On Monday morning, September 15, 2014, Siskiyou County was buffeted by battering winds. In Fort Jones, west of Yreka, I felt like Dorothy in Kansas as I tried to scatter feed to the chickens. I thought wind like this will start something, and hoped we would get to the end of the day with no new fires. Fire season was still raging with many county fires still going, even after the previous week’s much needed rain. Later I got a call from a friend who had heard that Weed was on fire.

A difficult thing about becoming a woman “of a certain age” is that, while your driver’s license attests to the fact you are said woman “of a certain age” often your sense of self is still in 4th grade.

It’s the month where we commemorate love and romance with its very own day, February 14th, Valentine’s Day. Love and romance are all well and good, but boxes of chocolates, sexy lingerie, a fishing license— in other words presents—to your beloved only go so far in sealing the deal. For love to last, there is one more thing you absolutely need. It’s not as sexy or titillating as a Victoria Secret bustier or an Orvis reel but, at least from my humble perspective, it means much more. You want to go the distance? You need commitment.

The history we learn from text books is made up of stories selected by academics to explain and give shape to a civilization’s collective past. But history is much more than that. Beyond the textbook stories of political battles and sweeping social movements are the stories of ordinary people who make history in their own right by everyday acts of bravery and by standing up to injustice in the very communities in which they lived.

House wrens finally took up residence in one of our bird houses last summer. For those of you not familiar with house wrens, they are a small bird, smaller than a sparrow, with cute little tails that stick straight up. Their bird call, however, is not small. Their call is loud, long and starts at dawn and continues without a break until well after sun-up.

On October 31st 1947, two police cars collided at the intersection of 7th and H streets in Eureka, California. Both cars had their sirens going and were responding to a call. They didn’t hear each other and in a terrible second, several policemen were severely injured and one, an 18-year veteran of the Eureka Police Force, was killed.  It was Halloween and my mother, Mary Lee Carroll, was at a dance at Humboldt State College when, sometime during the evening, her life was shattered when she received the news that her dad, Officer Pete Carroll was dead.

Years ago on our son’s twelfth birthday, he wanted to invite some friends to the Skateboard Park in Ashland. He had never been there before, and technically, he didn’t know how to “board” yet. His father, recalling his own experience of being an over-enthusiastic boy, suggested that maybe the whole family should check it out first to see if it was something he really wanted to do. front of strangers. As often happens with exuberant youth, Henry seemed relieved to have his dream party reined in a bit. We drove to Ashland and found the park.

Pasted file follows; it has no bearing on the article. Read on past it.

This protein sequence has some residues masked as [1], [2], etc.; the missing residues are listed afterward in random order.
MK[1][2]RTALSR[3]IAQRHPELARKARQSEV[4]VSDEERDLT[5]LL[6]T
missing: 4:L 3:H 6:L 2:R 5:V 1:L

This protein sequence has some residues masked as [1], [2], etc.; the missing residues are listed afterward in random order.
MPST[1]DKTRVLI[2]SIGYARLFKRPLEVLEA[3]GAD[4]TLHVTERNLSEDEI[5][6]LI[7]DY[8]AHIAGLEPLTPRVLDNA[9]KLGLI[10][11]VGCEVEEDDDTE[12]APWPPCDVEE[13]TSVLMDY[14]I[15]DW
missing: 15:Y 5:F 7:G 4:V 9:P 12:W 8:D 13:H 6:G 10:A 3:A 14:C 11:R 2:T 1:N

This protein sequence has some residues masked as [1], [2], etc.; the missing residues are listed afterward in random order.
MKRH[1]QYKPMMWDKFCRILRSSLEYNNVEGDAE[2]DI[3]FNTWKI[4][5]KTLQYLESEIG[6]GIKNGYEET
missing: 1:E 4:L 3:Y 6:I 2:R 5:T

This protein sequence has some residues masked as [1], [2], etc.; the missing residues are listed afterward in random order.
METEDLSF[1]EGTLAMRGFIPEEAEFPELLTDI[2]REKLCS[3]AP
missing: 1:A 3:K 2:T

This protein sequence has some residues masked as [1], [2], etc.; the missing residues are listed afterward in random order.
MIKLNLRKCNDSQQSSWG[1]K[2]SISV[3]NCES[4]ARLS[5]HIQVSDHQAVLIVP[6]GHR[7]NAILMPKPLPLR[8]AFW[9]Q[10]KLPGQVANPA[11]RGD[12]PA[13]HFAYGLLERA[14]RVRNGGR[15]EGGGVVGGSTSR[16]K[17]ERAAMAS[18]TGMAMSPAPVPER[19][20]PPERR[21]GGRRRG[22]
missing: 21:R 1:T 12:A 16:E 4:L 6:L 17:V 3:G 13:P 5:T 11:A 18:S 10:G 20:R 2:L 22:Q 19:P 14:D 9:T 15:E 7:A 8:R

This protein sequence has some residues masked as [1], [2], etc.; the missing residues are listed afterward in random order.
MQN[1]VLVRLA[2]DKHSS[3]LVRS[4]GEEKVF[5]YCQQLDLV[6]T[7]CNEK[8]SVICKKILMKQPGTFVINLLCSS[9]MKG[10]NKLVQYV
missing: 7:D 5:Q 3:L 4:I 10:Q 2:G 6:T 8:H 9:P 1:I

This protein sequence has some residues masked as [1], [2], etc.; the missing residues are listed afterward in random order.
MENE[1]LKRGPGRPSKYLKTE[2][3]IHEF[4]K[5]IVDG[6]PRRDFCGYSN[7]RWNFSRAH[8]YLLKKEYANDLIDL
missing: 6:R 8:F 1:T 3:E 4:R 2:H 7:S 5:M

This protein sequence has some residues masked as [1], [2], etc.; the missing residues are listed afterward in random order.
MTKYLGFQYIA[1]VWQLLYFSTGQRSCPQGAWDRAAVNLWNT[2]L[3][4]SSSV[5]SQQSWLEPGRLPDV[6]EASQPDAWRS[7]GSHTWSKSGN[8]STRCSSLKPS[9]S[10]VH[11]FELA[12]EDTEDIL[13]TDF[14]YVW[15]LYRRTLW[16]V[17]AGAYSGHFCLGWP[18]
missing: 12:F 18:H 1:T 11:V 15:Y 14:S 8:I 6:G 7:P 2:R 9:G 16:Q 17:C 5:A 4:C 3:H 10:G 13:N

Sandy was in her mid-eighties when she died last May. She was a soft radiance of light in the time I knew her. She was elegance, even in infirmity; not a trait many can pull off authentically. She favored bright colors over the fashion-safe palette of mauves and dusty rose pinks. And she was unfailingly kind and patient, even with those she disagreed with. She could—as so many say and so many cannot do—”disagree without being disagreeable.”  She was a world traveler who made a pleasant, cozy home in Etna, and filled it with art, music, books and many friends.

Last January, between storms, I sat in my soggy yard dividing iris rhizomes. Yeah I know I should’ve done this last fall, but the kind of gardener I am precludes adherence to any strict dogma, dictum or rules. My motto: “get it planted and it will bloom...eventually.”

Our son’s truck was stolen last fall.  He and his sister live together in Eureka and attend College of the Redwoods. They both have jobs and juggle classes, work and social lives. Losing the truck put a crimp in their style, a hitch in their giddy-up not to mention it was a real buzz kill.

Memories of school days stay with us our whole lives.  What do you remember about your years in school?  Do you remember the spelling tests, the multiplication worksheets, the maps of the thirteen original colonies?  Do you fondly recall the weeks of filling in answer bubbles for state examinations or slogging through phoneme awareness flash cards?

Probably not.